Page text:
Photo: Marc Ducrest


Mark Ronson closes out Montreux Jazz Festival with a bespoke show that echoes the spirit of a truly unique event

14th - 15th July 2023

Now in its 57th year, the Swiss soiree is still operating in a niche of its own.

Set against the glistening backdrop of Lake Geneva, it’s not hard to see why, for the best part of six decades, music’s great and good have been making the pilgrimage to Montreux Jazz Festival. First started in 1967 by Swiss legend Claude Nobs as a top tier showcase for the genre, over the years the festival has broadened its remit out far and wide; this year’s edition features everyone from Bob Dylan to Lil Nas X, with icons old and new stretching from the traditional to the thoroughly modern.

Uniting the shows, however, is a sense of occasion. All gigs in the two main spaces - the Auditorium Stravinski and the Montreux Jazz Lab - are meticulously recorded for posterity, with Nobs’ former high altitude HQ now acting as a comprehensive archive of the festival’s activities since Day One. Having produced legendary live albums by everyone from Ella Fitzgerald to Motorhead, playing Montreux isn’t just about the night itself but creating a document that will live on. And away from the party spirit that permeates through the festival’s lakeside strip of free stages and pop-up events, there’s an evident gravitas to everything happening in the main rooms that echoes the justifiably legendary status of the festival.

Montreux Jazz Festival 2023 Montreux Jazz Festival 2023 Montreux Jazz Festival 2023 Montreux Jazz Festival 2023

Which is not to say, of course, that these shows aren’t fun. Suggest that to the crowd
watching Overmono turn the Jazz Lab into a thumping club on the penultimate night of the
festival’s 16-day(!) run, and you’d be booted out of the room. But even though Welsh
brothers Tom and Ed Russell make the kind of beats that would be better suited to a ravey
basement in Berlin, they’ve upped the production to a level that makes the 2,000-capacity
space feel like an epic spaceship. There’s looping rows of blinding lights and a giant disco
ball looming down from the centre; when they bring out their remix of For Those I Love’s ‘I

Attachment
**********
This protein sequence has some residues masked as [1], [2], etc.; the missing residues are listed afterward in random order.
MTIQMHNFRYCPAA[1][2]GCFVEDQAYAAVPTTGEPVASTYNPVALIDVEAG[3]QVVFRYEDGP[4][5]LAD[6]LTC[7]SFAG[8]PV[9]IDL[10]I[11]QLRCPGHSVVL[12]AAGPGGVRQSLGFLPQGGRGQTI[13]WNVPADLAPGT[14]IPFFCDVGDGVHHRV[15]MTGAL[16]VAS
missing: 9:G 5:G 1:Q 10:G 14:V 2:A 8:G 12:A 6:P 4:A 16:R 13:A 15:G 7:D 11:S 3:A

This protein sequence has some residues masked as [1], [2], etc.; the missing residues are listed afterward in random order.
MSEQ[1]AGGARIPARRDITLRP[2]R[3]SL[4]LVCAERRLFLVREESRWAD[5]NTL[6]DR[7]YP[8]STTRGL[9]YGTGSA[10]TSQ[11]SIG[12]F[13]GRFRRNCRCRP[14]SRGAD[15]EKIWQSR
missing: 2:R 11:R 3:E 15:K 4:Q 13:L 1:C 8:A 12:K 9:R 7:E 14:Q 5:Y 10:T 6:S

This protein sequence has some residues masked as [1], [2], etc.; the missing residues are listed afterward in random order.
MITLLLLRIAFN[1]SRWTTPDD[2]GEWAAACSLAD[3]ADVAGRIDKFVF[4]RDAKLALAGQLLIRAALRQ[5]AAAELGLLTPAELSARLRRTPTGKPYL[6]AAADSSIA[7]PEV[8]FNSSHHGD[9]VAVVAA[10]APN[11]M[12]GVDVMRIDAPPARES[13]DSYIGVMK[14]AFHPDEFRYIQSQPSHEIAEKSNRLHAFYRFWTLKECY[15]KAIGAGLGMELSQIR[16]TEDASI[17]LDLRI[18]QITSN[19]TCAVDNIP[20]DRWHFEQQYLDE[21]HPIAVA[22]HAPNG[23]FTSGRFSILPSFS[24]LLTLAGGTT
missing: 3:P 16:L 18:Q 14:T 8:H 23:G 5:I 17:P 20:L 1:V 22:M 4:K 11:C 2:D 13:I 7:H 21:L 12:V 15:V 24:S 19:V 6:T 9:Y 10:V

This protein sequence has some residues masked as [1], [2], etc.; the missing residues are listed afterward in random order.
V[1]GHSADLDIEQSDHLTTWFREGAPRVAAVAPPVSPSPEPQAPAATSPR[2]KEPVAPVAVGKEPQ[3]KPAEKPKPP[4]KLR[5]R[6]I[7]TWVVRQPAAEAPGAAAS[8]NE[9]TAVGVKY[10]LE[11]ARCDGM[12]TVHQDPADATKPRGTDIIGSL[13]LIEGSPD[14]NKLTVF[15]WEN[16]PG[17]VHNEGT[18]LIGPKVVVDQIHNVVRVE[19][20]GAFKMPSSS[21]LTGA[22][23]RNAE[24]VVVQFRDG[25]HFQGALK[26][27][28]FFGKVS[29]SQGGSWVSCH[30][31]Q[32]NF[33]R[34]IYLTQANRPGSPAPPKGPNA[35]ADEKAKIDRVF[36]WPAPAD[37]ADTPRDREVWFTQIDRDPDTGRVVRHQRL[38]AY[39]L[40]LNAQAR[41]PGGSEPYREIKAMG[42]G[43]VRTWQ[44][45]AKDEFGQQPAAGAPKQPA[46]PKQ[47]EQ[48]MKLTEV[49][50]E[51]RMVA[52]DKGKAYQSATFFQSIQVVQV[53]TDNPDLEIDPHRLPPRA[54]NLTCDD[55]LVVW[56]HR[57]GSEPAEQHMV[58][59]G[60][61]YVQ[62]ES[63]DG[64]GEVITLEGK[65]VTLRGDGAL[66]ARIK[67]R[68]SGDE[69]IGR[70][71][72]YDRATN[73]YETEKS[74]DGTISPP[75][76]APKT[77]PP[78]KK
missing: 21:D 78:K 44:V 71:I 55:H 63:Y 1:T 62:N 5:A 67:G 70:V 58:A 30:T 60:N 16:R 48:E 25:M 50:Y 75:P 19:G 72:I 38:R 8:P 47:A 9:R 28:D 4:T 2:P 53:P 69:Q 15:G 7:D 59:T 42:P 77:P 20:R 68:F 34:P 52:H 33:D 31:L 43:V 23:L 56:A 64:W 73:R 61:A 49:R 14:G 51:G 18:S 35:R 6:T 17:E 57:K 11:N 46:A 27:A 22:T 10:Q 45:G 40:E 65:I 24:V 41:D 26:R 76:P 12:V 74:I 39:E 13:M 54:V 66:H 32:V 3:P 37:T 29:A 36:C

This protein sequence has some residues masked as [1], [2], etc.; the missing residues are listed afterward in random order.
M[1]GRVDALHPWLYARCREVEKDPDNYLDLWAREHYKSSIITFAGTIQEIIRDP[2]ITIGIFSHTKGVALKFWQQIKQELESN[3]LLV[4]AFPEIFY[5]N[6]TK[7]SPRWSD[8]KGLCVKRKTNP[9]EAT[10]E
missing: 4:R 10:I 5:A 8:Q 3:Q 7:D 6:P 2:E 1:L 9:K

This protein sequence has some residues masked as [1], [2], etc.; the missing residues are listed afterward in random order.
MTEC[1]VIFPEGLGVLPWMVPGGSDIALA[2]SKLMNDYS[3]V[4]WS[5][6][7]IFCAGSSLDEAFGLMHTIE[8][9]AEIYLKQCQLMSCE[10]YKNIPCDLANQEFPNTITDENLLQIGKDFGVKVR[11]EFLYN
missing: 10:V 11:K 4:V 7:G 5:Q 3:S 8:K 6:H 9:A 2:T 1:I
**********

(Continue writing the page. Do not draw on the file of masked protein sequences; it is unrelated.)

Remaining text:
Have A Love’, the whole thing feels like a wild night at Block 9 rather than a gig in a very
bougie European holiday destination.

At the other end of the spectrum, and emphasising the festival’s wildly diverse programming,
legendary blues guitarist Buddy Guy brings his farewell tour to a climax in the Auditorium
Stravinski. Aged 86 and a veteran of the festival, the love in the room for the eight-time
Grammy winner and Rock and Roll Hall of Famer is tangible. He’s a charming and twinkle-
eyed presence, peeling out impeccable fretwork between the slightly eyebrow-raising lyrics
of 1973 song ‘Cheaper to Keep Her’ before inviting stage headliner Joe Bonamassa out for a
blues-off duet. Bonamassa might be the more showy of the two, but Guy is the legend,
showing the roots of the genre in a way that doesn’t need any dressing up to impress.

Montreux Jazz Festival 2023

Then, closing out the festival’s final day as Nile Rogers and Chic party through a greatest
hits set in the main room, Mark Ronson has, as the saying goes, understood the
assignment. For weeks, the multi-hyphenate musician has been teasing this gig on his social
media and, as he enters following stellar support slots from collaborators Yebba and Lucky
Daye, it becomes obvious why he’s so excited. Billed as Ronson ‘& His Favourite Band
Ever’, he’s created a off-one performance for the event featuring the musicians he recorded
Amy Winehouse’s iconic ‘Back to Black’ alongside, with guest vocalists, live DJ and band collabs, and a disco dancefloor ceiling screen that projects images from the stage alongside
bespoke visuals above the crowd below.

Beginning with a portion in which Ronson DJs with the band playing live alongside him - his
2018 Dua Lipa/ Silk City team-up ‘Electricity’ providing an early highlight - he later tells the
crowd that it’s something he’s never done before. “There are many ways to fuck up and I
think I did a few of them,” he laughs. Next, out comes “[his] fucking best friend” and longterm
collaborator Andrew Wyatt to front a selection of tracks from 2010 album ‘Record Collection’.
But really, the night belongs to Yebba, who returns for a scene-stealing turn that shows
Ronson’s knack for discovering and highlighting new talent with an ear that most major label
A&R’s would envy.

The task of performing Winehouse’s vocals on the Montreux stage with her original band is
one that would put the fear in most people, but Yebba takes on ‘You Know I’m No Good’ like
a superstar before then switching it up for a version of Miley’s ‘Nothing Breaks Like A Heart’.
Lucky Daye also returns for a brief vocal turn before - slightly bizarrely - leaving just ahead of
‘Uptown Funk’ instead of taking Bruno Mars’ part. But no matter: by the time they end in
sentimental fashion, playing Amy’s isolated vocals for ‘Valerie’ as her old friends play along
with her, Mark Ronson has already created a special performance more than worthy of a
place alongside the Montreux Jazz Festival greats.

Tags: Mark Ronson, Nile Rodgers, Montreux Jazz Festival, Festivals, Reviews, Live Reviews

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